As we approach the end of June, the thrills of the World Cup have placed domestic football firmly on the back burner for the time being. With all eyes on Russia, club sides have been able to quietly go about their summer business.
While most teams have made progress in some form towards preparing for the new season, one of English football's biggest clubs has been conspicuous in their inactivity since the end of the season, raising serious questions over what exactly is going on behind the scenes.
Chelsea were expected to part company with Antonio Conte shortly after the conclusion of the 2017/18 campaign, with tensions continuing to build between the manager and the club's hierarchy while the players also demanded a change in leadership.
The Blues' FA Cup final victory over Manchester United seemed set to be Conte's swansong as the Italian was ushered out following a turbulent two years at Stamford Bridge.
Yet as July rapidly approaches and the transfer window officially opens, Conte remains in his post. The uncertainty over the manager's future has sent the club into a kind of stasis, with no players coming in or going out while the manager's position at the club remains unclear.
With Napoli manager Maurizio Sarri reportedly lined up to replace Conte and the futures of Thibaut Courtois, Eden Hazard, Alvaro Morata and other big names still yet to be decided, fans have only one question: What is happening at Chelsea?
The search for the answer takes us to the very top of the club's hierarchy, beginning and ending with the club's billionaire owner, Russian oligarch Roman Abramovich.
After taking control of Chelsea in 2003, Abramovich set about creating a footballing dynasty to rival any other in the world, flooding the club with money and revolutionising their facilities in order to build a side which could challenge for trophies both domestically and internationally.
The effects were immediate. After finishing in second place behind Arsenal in 2003/04, Chelsea won back-to-back Premier League titles in 2005 and 2006 under the management of an up-and-coming young Portuguese coach named Jose Mourinho.
Players such as Claude Makelele, Didier Drogba and Arjen Robben were signed for sizeable sums in order to bolster Chelsea's squad and the results were breathtaking - Chelsea's tally of 95 points in 2004/05 set a new top-flight record that was only beaten at last by Manchester City last season.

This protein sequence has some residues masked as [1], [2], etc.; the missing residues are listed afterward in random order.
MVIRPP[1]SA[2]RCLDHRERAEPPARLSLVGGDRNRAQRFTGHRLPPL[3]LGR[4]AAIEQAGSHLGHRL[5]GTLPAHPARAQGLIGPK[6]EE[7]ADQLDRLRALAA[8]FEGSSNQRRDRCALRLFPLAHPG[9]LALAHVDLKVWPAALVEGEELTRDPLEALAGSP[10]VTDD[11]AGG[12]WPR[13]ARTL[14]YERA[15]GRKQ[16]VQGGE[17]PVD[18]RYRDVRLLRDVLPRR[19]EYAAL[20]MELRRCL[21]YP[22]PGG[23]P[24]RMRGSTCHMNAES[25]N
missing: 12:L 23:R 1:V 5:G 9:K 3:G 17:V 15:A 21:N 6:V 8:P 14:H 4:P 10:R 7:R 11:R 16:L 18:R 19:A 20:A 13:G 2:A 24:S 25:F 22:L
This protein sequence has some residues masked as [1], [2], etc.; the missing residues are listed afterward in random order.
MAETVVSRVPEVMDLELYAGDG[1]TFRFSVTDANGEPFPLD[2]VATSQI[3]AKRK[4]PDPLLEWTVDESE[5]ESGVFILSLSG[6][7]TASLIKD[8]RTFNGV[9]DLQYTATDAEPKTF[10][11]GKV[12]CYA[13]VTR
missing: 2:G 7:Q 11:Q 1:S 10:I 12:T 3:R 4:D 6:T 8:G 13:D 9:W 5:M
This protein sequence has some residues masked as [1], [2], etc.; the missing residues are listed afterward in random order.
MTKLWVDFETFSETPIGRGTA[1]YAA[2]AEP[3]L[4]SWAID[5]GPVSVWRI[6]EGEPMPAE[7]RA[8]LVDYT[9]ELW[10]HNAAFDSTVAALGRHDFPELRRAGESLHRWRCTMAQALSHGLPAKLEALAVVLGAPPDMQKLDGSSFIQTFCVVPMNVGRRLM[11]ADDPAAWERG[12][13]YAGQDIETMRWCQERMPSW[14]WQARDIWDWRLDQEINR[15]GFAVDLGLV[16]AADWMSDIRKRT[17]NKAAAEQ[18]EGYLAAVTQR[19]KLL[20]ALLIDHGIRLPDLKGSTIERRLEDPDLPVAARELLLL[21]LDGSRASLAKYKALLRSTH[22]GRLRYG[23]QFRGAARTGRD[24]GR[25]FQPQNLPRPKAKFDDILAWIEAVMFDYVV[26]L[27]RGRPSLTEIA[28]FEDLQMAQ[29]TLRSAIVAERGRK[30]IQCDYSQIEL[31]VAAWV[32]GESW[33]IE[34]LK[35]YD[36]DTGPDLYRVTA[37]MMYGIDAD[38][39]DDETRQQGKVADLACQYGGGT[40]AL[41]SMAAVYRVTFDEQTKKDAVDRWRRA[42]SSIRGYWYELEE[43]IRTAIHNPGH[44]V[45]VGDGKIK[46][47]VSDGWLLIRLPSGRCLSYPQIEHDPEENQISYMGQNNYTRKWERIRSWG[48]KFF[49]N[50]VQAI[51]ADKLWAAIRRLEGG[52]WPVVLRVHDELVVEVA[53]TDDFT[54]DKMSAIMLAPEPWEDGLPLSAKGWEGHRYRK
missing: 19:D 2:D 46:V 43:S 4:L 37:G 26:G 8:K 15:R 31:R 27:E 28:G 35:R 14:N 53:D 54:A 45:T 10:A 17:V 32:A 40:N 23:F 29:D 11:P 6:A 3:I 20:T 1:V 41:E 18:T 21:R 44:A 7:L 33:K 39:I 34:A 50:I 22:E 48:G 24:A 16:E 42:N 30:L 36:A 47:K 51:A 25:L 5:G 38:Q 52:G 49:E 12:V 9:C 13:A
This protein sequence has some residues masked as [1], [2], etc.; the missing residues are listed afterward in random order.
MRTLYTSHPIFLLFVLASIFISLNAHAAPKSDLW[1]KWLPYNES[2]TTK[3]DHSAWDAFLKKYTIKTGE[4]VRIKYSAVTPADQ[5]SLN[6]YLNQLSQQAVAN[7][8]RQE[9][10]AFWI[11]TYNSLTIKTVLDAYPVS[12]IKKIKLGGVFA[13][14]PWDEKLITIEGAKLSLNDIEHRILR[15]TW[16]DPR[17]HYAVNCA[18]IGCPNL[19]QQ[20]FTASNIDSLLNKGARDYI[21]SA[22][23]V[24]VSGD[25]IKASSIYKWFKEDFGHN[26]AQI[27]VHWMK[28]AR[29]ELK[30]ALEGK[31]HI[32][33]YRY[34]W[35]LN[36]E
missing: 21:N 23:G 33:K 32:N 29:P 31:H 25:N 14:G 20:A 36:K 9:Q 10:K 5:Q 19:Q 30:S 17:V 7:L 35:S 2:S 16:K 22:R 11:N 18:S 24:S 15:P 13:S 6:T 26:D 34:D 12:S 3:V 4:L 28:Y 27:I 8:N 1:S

But even though Chelsea have continued to prosper and win trophies - the club's silverware haul in the Abramovich era includes five Premier League titles, five FA cups, the 2012 Champions League and the 2013 Europa League - the cracks in the club's lavish exterior have been visible for years, suggesting that all is not well beneath the surface.
For one thing, there is the club's extreme turnover of managerial staff. Under Abramovich, Chelsea have gone through 12 managers in 15 years excluding caretakers, meaning that the club hires a new manager once every 1.25 years on average.
Even managers who have seemingly met Abramovich's meticulously high standards, such as Mourinho, Carlo Ancelotti and now Conte, have a habit of finding themselves forced out months after bringing a major trophy home to Stamford Bridge. Should Conte depart this summer as is so widely expected, he will be the second consecutive Chelsea manager to leave the club in the first season after winning the Premier League title.
Then there is the matter of Abramovich's activities away from the football pitch. The 51-year-old recently withdrew an application to extend his UK visa after facing delays due to escalating tensions between Russia and the UK.
Abramovich is a known associate of Russian president Vladimir Putin, having been one of a group of Russian oligarchs who made their fortunes in oil following the collapse of the Soviet Union in the 1990s.
With the legitimacy of Abramovich's business enterprises being spurious to say the least and new visa rules requiring applicants to prove the origins of their wealth, Chelsea's owner now finds himself unable to enter the country in which much of his business is currently based.
While Abramovich is most likely capable of running the club from abroad, this new level of scrutiny under which he and his associates are being placed could force him to reconsider his options.
Plans to build a new 60,000 seater stadium for the club have already been put on hold following Abramovich's visa issues, leaving Chelsea fans concerned that their club's sugar daddy might be growing tired of his favourite toy.
Regardless of what happens next for Chelsea, this latest chapter in the Abramovich era represents a noteworthy loss of control by one of the defining figures of modern British football. What was once a fine-tuned machine has hit a major stumbling block, one that it has had a difficult time trying to overcome.
What matters now is that Chelsea steady the ship, and fast.
That means solving their managerial conundrum, whether that means sacking Conte or not, and resolving the futures of their key players. If the club do not do this soon, they could easily spend another season outside the top four.
The responsibility lies with Abramovich to put an end to all the uncertainty and make a decision: stick or twist.
If he chooses to stick, he needs to lay down the law and get Chelsea fully operational again before the new season begins. Only he has the power to restore Chelsea to the full might of his early days as owner; it is down to him to, quite literally, put his money where his mouth is.